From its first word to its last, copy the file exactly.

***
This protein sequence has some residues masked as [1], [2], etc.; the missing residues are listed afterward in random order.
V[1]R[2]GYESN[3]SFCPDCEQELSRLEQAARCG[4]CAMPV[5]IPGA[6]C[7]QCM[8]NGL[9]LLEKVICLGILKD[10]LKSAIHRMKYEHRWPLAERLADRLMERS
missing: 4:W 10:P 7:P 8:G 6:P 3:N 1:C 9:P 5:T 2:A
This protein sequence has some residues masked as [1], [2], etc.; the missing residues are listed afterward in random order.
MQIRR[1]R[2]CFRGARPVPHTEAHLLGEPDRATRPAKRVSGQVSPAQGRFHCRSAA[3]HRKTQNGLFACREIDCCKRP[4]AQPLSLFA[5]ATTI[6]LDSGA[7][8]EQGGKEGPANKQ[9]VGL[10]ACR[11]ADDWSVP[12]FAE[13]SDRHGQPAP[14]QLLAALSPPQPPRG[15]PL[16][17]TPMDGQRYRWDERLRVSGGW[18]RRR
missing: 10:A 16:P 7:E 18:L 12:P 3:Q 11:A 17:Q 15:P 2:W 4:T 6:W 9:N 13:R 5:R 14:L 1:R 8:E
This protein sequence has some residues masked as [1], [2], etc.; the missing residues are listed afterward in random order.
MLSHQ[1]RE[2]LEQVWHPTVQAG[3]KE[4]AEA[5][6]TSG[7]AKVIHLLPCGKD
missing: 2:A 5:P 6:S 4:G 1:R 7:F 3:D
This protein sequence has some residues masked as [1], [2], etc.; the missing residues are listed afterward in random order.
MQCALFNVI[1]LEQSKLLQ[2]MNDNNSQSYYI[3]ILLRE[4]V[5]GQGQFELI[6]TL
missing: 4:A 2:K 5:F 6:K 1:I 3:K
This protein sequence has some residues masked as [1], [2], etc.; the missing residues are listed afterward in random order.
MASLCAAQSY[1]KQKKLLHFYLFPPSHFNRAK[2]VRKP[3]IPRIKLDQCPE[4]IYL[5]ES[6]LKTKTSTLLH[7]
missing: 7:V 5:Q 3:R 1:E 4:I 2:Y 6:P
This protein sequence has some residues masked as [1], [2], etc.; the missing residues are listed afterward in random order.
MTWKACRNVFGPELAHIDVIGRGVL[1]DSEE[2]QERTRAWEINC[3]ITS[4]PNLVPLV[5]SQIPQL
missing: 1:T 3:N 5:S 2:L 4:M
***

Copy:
This protein sequence has some residues masked as [1], [2], etc.; the missing residues are listed afterward in random order.
V[1]R[2]GYESN[3]SFCPDCEQELSRLEQAARCG[4]CAMPV[5]IPGA[6]C[7]QCM[8]NGL[9]LLEKVICLGILKD[10]LKSAIHRMKYEHRWPLAERLADRLMERS
missing: 4:W 10:P 7:P 8:G 6:P 3:N 1:C 9:P 5:T 2:A
This protein sequence has some residues masked as [1], [2], etc.; the missing residues are listed afterward in random order.
MQIRR[1]R[2]CFRGARPVPHTEAHLLGEPDRATRPAKRVSGQVSPAQGRFHCRSAA[3]HRKTQNGLFACREIDCCKRP[4]AQPLSLFA[5]ATTI[6]LDSGA[7][8]EQGGKEGPANKQ[9]VGL[10]ACR[11]ADDWSVP[12]FAE[13]SDRHGQPAP[14]QLLAALSPPQPPRG[15]PL[16][17]TPMDGQRYRWDERLRVSGGW[18]RRR
missing: 10:A 16:P 7:E 18:L 12:P 3:Q 11:A 17:Q 15:P 2:W 4:T 6:W 9:N 13:R 5:R 14:L 1:R 8:E
This protein sequence has some residues masked as [1], [2], etc.; the missing residues are listed afterward in random order.
MLSHQ[1]RE[2]LEQVWHPTVQAG[3]KE[4]AEA[5][6]TSG[7]AKVIHLLPCGKD
missing: 2:A 5:P 6:S 4:G 1:R 7:F 3:D
This protein sequence has some residues masked as [1], [2], etc.; the missing residues are listed afterward in random order.
MQCALFNVI[1]LEQSKLLQ[2]MNDNNSQSYYI[3]ILLRE[4]V[5]GQGQFELI[6]TL
missing: 4:A 2:K 5:F 6:K 1:I 3:K
This protein sequence has some residues masked as [1], [2], etc.; the missing residues are listed afterward in random order.
MASLCAAQSY[1]KQKKLLHFYLFPPSHFNRAK[2]VRKP[3]IPRIKLDQCPE[4]IYL[5]ES[6]LKTKTSTLLH[7]
missing: 7:V 5:Q 3:R 1:E 4:I 2:Y 6:P
This protein sequence has some residues masked as [1], [2], etc.; the missing residues are listed afterward in random order.
MTWKACRNVFGPELAHIDVIGRGVL[1]DSEE[2]QERTRAWEINC[3]ITS[4]PNLVPLV[5]SQIPQL
missing: 1:T 3:N 5:S 2:L 4:M